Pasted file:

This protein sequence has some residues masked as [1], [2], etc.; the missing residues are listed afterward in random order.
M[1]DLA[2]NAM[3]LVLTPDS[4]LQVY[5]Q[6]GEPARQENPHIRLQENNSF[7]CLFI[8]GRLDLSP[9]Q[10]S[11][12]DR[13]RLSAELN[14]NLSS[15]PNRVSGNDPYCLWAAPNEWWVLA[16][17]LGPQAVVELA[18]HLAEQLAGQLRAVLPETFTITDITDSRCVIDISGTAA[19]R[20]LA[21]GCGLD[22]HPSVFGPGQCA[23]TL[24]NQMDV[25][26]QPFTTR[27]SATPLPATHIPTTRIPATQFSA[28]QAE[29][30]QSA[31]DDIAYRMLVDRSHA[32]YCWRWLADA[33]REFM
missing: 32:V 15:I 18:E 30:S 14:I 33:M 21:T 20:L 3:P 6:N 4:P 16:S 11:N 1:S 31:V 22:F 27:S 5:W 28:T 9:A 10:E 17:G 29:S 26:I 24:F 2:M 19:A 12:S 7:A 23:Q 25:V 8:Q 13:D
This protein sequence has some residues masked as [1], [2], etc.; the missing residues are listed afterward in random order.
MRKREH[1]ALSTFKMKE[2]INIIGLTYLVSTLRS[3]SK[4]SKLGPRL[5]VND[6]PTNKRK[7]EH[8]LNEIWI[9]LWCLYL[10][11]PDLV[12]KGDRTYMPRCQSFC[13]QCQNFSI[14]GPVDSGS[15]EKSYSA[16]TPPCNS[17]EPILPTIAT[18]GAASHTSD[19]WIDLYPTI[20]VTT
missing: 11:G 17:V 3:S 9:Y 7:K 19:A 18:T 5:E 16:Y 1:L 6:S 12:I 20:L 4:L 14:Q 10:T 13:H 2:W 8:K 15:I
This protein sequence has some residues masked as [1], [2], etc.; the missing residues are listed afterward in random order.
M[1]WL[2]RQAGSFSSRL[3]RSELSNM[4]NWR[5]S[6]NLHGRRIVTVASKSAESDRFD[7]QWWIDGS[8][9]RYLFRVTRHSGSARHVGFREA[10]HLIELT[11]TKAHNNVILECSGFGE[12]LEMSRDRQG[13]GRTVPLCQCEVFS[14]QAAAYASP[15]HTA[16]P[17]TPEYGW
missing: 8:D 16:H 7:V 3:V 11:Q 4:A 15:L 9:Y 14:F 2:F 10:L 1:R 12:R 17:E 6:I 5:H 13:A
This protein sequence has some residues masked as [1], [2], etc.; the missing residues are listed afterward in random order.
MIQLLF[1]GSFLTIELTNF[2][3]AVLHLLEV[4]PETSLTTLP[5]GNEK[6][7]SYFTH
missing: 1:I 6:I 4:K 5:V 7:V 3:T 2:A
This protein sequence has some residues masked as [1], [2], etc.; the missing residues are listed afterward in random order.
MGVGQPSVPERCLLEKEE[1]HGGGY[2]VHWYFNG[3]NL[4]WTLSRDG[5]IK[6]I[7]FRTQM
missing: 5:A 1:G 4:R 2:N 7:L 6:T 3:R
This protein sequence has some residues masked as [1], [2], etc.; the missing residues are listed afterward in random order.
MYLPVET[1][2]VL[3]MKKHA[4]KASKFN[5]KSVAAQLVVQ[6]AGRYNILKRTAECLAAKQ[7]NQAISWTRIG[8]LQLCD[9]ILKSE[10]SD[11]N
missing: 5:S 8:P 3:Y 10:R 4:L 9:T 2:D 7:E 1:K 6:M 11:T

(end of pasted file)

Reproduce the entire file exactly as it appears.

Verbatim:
This protein sequence has some residues masked as [1], [2], etc.; the missing residues are listed afterward in random order.
M[1]DLA[2]NAM[3]LVLTPDS[4]LQVY[5]Q[6]GEPARQENPHIRLQENNSF[7]CLFI[8]GRLDLSP[9]Q[10]S[11][12]DR[13]RLSAELN[14]NLSS[15]PNRVSGNDPYCLWAAPNEWWVLA[16][17]LGPQAVVELA[18]HLAEQLAGQLRAVLPETFTITDITDSRCVIDISGTAA[19]R[20]LA[21]GCGLD[22]HPSVFGPGQCA[23]TL[24]NQMDV[25][26]QPFTTR[27]SATPLPATHIPTTRIPATQFSA[28]QAE[29][30]QSA[31]DDIAYRMLVDRSHA[32]YCWRWLADA[33]REFM
missing: 32:V 15:I 18:E 30:S 14:I 33:M 21:T 20:L 3:P 6:N 4:P 16:S 11:N 1:S 31:V 22:F 27:S 5:W 28:T 9:A 10:E 17:G 29:S 26:I 24:F 2:M 19:A 12:S 7:A 23:Q 25:V 8:Q 13:D
This protein sequence has some residues masked as [1], [2], etc.; the missing residues are listed afterward in random order.
MRKREH[1]ALSTFKMKE[2]INIIGLTYLVSTLRS[3]SK[4]SKLGPRL[5]VND[6]PTNKRK[7]EH[8]LNEIWI[9]LWCLYL[10][11]PDLV[12]KGDRTYMPRCQSFC[13]QCQNFSI[14]GPVDSGS[15]EKSYSA[16]TPPCNS[17]EPILPTIAT[18]GAASHTSD[19]WIDLYPTI[20]VTT
missing: 11:G 17:V 3:S 9:Y 7:K 19:A 18:T 5:E 16:Y 1:L 6:S 12:I 20:L 4:L 14:Q 10:T 13:H 2:W 8:K 15:I
This protein sequence has some residues masked as [1], [2], etc.; the missing residues are listed afterward in random order.
M[1]WL[2]RQAGSFSSRL[3]RSELSNM[4]NWR[5]S[6]NLHGRRIVTVASKSAESDRFD[7]QWWIDGS[8][9]RYLFRVTRHSGSARHVGFREA[10]HLIELT[11]TKAHNNVILECSGFGE[12]LEMSRDRQG[13]GRTVPLCQCEVFS[14]QAAAYASP[15]HTA[16]P[17]TPEYGW
missing: 8:D 16:H 7:V 3:V 11:Q 4:A 15:L 9:Y 14:F 2:F 10:L 1:R 12:R 17:E 6:I 5:H 13:A
This protein sequence has some residues masked as [1], [2], etc.; the missing residues are listed afterward in random order.
MIQLLF[1]GSFLTIELTNF[2][3]AVLHLLEV[4]PETSLTTLP[5]GNEK[6][7]SYFTH
missing: 1:I 6:I 4:K 5:V 7:V 3:T 2:A
This protein sequence has some residues masked as [1], [2], etc.; the missing residues are listed afterward in random order.
MGVGQPSVPERCLLEKEE[1]HGGGY[2]VHWYFNG[3]NL[4]WTLSRDG[5]IK[6]I[7]FRTQM
missing: 5:A 1:G 4:R 2:N 7:L 6:T 3:R
This protein sequence has some residues masked as [1], [2], etc.; the missing residues are listed afterward in random order.
MYLPVET[1][2]VL[3]MKKHA[4]KASKFN[5]KSVAAQLVVQ[6]AGRYNILKRTAECLAAKQ[7]NQAISWTRIG[8]LQLCD[9]ILKSE[10]SD[11]N
missing: 5:S 8:P 3:Y 10:R 4:L 9:T 2:D 7:E 1:K 6:M 11:T